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Notes on General Missionary Committee Meeting.

567

tion owe him a debt of gratitude for what his life $20,000, and it was believed that there were sufficontributed to the welfare of both.

cient good subscriptions to pay that. The net cash He loved Methodism, and took an interest in all debt of the treasury on November 1, 1899, was only measures designed to increase its power and pros- $30,254.97. perity. He took large views of the duty of the It was deeply regretted that the increase asked for Church to give the Gospel to the world, and was in many of the missions could not be granted. The ever a warm friend of the missionary cause.

appropriations were increased over those of the preAt one time, when a pastor in New York, he was a vious year by $48,632. Of the increase, $12,000 were member of the Board of Managers of the Missionary given to the Contingent Fund, $5,000 to the PublicaSociety. Since 1888, when he was elected bishop, he tion Fund, $8,441 to the Foreign Missions, and had been a member of the General Missionary Com. $28,191 to the Home Missions (incidental expenses mittee. His voice was always raised in favor of ad- were reduced $5,000), making the final appropriavance in the work, and he entertained no doubt of tions : the ultimate triumph of the Gospel in every field.

Contingent Fund....

$12,000 In his tour round the world, before he became a Incidental expenses.,

25,000 bishop, he inspected our missions in foreign lands, Salaries of Secretaries and Misand afterward made episcopal visitations to those in

sionary Bishops..

30,000

Office expenses. South America, Mexico, Europe, and Japan.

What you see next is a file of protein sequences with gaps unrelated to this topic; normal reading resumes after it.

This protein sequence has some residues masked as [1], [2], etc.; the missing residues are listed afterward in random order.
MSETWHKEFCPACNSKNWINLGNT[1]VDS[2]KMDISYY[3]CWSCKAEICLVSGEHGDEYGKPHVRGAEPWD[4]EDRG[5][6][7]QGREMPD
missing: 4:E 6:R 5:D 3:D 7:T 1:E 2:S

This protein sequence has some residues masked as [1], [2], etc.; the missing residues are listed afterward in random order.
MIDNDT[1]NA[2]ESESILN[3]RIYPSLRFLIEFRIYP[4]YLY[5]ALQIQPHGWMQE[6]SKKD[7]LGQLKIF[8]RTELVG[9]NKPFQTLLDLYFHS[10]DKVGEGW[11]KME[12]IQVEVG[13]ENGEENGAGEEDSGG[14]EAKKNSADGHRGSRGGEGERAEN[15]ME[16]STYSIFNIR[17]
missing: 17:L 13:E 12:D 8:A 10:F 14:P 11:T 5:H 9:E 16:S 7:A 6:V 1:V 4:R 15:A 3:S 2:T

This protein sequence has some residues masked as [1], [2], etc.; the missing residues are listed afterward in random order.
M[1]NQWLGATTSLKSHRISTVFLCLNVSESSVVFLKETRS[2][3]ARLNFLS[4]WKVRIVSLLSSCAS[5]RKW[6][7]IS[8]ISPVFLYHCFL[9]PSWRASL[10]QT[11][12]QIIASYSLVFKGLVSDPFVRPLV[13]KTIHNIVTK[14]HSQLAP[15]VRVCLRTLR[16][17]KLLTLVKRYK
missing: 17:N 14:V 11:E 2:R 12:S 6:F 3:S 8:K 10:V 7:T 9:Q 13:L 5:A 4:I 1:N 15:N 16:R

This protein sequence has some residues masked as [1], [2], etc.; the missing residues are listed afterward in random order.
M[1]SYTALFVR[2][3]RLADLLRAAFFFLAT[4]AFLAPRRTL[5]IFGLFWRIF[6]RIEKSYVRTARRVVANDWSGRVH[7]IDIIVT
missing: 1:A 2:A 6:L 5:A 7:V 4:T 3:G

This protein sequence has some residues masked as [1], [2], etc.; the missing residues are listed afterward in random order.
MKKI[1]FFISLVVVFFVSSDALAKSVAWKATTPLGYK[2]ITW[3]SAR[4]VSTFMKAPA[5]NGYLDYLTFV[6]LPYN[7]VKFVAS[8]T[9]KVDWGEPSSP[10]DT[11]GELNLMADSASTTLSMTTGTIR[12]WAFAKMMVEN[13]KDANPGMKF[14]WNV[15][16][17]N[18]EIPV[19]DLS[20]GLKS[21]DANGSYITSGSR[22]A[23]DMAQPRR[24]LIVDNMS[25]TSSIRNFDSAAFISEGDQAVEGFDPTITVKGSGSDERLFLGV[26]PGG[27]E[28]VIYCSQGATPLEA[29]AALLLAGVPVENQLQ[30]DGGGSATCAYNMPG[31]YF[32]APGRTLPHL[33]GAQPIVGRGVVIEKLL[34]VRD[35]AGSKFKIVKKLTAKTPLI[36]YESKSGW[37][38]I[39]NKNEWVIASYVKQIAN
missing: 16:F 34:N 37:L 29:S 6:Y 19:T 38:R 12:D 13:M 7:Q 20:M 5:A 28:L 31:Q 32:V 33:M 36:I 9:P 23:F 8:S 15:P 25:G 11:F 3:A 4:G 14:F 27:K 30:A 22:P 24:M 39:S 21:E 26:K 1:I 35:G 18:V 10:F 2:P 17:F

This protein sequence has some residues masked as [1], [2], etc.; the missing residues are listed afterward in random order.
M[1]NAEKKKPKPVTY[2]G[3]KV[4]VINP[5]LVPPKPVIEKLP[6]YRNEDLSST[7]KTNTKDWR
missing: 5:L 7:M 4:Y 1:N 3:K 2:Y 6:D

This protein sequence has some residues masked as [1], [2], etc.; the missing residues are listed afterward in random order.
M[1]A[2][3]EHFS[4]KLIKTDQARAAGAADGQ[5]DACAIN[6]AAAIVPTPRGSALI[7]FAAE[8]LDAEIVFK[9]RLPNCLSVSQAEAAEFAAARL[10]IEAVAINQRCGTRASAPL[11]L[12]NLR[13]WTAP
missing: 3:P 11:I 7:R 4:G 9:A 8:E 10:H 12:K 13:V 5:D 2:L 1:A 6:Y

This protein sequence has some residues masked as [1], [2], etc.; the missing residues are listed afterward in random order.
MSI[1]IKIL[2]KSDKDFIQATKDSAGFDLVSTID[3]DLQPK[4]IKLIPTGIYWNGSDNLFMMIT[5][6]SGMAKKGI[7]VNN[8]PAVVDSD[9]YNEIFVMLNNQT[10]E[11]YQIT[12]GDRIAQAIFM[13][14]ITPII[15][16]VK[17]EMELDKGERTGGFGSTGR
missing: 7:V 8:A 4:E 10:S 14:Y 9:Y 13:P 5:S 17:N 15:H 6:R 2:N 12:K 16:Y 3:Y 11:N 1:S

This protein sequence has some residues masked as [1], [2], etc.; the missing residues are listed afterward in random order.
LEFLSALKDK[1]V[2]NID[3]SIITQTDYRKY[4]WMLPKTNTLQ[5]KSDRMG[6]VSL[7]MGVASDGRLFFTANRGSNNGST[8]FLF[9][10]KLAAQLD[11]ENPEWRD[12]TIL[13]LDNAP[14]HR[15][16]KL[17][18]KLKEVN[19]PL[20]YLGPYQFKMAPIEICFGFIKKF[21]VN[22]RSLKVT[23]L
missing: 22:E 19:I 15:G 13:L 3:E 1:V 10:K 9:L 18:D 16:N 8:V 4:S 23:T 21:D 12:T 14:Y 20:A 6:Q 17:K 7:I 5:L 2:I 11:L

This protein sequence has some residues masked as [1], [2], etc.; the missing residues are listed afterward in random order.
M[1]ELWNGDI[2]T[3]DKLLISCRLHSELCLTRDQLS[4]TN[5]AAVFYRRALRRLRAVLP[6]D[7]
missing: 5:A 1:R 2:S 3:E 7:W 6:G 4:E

10,000

Disseminating missionary inforHis last thought was for the Church, and his will

mation.....

15,000 gave one of our theological seminaries increased

Home Missions.

471,473 means for the education of young men for the min

Foreign Missions....

629,625 istry. His life is ended on earth, but his works do

Total.....

$1,223,098 follow him.

We adopt this tribute to his life and labors in grateful memory of what he was and what he accom

The conditional appropriations were : plished, and direct that it be entered on our minutes,

Congo Mission Conference... $25,000
Italy, for the debt....

10,000 and that a copy be sent to Mrs. Newman.

Alaska, for traveling expenses.

1,000 Porto Rico.....

5,000 Central China...

2,000 Notes on General Missionary Committee Meeting. Mexico, for property..

10,000 Korea, for the press.

5,000 N the previous pages is a record of what was done

Publishing house at Madras, India.. 10,000
Utah, for schools....

5,000 except that the names of those making the motions For Philippine Mission.

5,000 are generally omitted, some motions that were made

Total........

$78,000 but not adopted are not recorded, and it is not stated that each day the minutes of the previous session Provision was made for an early occupancy of were read and approved.